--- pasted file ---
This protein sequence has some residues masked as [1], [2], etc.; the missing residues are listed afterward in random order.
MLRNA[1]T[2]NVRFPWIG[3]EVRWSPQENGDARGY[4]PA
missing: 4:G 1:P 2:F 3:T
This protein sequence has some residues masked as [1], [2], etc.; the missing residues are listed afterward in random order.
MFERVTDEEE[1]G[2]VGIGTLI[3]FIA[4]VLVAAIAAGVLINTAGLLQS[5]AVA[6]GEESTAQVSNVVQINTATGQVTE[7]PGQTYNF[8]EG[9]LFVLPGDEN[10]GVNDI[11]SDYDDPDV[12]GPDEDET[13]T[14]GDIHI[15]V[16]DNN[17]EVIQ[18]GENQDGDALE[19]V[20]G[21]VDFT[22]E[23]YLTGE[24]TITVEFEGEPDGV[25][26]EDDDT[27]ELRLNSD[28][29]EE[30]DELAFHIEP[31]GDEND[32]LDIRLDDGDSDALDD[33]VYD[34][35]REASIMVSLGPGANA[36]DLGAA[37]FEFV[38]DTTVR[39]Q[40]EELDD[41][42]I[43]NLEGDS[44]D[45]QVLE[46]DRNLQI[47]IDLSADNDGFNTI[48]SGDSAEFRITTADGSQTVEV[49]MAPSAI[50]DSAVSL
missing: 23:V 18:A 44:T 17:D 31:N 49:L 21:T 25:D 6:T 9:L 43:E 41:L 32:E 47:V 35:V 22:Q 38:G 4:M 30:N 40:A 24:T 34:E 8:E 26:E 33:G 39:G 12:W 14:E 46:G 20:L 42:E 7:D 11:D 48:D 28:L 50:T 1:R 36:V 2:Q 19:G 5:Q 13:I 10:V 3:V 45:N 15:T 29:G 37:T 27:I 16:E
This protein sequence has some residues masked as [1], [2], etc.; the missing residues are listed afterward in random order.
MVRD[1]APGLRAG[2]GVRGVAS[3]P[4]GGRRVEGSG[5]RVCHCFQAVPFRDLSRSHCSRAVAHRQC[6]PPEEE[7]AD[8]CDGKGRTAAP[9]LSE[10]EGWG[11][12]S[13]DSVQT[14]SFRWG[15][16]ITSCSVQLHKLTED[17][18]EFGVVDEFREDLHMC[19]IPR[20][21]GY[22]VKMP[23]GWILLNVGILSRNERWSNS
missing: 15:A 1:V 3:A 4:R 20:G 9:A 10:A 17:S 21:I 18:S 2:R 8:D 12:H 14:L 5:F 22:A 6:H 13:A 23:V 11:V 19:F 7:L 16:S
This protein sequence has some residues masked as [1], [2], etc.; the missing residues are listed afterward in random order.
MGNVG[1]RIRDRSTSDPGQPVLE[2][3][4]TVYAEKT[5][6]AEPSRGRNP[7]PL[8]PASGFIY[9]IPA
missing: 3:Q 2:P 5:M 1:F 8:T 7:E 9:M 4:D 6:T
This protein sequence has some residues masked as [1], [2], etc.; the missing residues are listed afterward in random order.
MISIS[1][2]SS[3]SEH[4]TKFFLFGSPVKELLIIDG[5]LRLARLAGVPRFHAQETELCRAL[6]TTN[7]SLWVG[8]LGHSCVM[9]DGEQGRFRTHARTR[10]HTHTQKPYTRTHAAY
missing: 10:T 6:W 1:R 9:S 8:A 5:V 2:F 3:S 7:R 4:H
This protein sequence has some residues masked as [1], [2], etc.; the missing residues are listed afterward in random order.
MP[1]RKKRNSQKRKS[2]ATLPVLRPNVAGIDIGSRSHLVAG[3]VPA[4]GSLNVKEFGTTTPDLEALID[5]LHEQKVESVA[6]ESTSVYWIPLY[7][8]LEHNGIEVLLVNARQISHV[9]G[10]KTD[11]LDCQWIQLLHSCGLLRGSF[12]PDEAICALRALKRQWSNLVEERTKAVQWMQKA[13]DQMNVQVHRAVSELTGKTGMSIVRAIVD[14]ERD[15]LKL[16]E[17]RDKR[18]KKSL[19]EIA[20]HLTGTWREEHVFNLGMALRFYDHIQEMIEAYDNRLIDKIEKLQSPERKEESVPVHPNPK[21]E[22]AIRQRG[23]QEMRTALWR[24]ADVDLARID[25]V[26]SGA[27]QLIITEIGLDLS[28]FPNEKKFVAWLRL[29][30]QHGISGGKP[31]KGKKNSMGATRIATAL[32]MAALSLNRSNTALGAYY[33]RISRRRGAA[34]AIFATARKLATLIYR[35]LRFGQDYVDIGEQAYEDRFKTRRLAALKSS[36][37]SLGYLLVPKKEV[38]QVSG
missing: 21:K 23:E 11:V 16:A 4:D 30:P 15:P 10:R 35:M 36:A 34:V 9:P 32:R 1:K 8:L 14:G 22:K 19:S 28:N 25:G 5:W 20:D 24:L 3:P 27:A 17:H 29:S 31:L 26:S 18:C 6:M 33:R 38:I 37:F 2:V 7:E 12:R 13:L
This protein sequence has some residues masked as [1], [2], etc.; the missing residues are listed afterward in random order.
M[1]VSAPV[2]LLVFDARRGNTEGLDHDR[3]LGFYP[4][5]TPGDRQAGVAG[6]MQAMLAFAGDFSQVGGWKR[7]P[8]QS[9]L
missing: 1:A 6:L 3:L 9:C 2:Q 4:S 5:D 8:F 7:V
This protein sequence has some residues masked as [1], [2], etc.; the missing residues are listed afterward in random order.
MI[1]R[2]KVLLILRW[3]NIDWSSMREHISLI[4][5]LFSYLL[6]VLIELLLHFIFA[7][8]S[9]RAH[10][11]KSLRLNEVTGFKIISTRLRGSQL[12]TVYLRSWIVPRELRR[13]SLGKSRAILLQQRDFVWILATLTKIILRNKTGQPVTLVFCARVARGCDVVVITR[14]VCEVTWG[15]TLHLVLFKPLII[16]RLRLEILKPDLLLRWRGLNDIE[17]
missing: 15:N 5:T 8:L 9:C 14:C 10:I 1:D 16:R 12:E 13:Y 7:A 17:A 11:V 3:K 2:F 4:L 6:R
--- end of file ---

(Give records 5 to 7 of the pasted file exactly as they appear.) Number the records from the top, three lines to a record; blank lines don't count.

This protein sequence has some residues masked as [1], [2], etc.; the missing residues are listed afterward in random order.
MISIS[1][2]SS[3]SEH[4]TKFFLFGSPVKELLIIDG[5]LRLARLAGVPRFHAQETELCRAL[6]TTN[7]SLWVG[8]LGHSCVM[9]DGEQGRFRTHARTR[10]HTHTQKPYTRTHAAY
missing: 10:T 6:W 1:R 9:S 8:A 5:V 2:F 3:S 7:R 4:H
This protein sequence has some residues masked as [1], [2], etc.; the missing residues are listed afterward in random order.
MP[1]RKKRNSQKRKS[2]ATLPVLRPNVAGIDIGSRSHLVAG[3]VPA[4]GSLNVKEFGTTTPDLEALID[5]LHEQKVESVA[6]ESTSVYWIPLY[7][8]LEHNGIEVLLVNARQISHV[9]G[10]KTD[11]LDCQWIQLLHSCGLLRGSF[12]PDEAICALRALKRQWSNLVEERTKAVQWMQKA[13]DQMNVQVHRAVSELTGKTGMSIVRAIVD[14]ERD[15]LKL[16]E[17]RDKR[18]KKSL[19]EIA[20]HLTGTWREEHVFNLGMALRFYDHIQEMIEAYDNRLIDKIEKLQSPERKEESVPVHPNPK[21]E[22]AIRQRG[23]QEMRTALWR[24]ADVDLARID[25]V[26]SGA[27]QLIITEIGLDLS[28]FPNEKKFVAWLRL[29][30]QHGISGGKP[31]KGKKNSMGATRIATAL[32]MAALSLNRSNTALGAYY[33]RISRRRGAA[34]AIFATARKLATLIYR[35]LRFGQDYVDIGEQAYEDRFKTRRLAALKSS[36][37]SLGYLLVPKKEV[38]QVSG
missing: 21:K 23:E 11:V 16:A 4:D 30:P 15:P 10:R 35:M 36:A 34:V 9:P 32:R 1:K 8:L 14:G 22:K 19:S 28:N 25:G 5:W 20:D 24:L 3:P 27:A 17:H 29:S 31:L 26:S 18:C 6:M 33:R 38:I 37:F 2:V 7:E 12:R 13:L
This protein sequence has some residues masked as [1], [2], etc.; the missing residues are listed afterward in random order.
M[1]VSAPV[2]LLVFDARRGNTEGLDHDR[3]LGFYP[4][5]TPGDRQAGVAG[6]MQAMLAFAGDFSQVGGWKR[7]P[8]QS[9]L
missing: 1:A 6:L 3:L 9:C 2:Q 4:S 5:D 8:F 7:V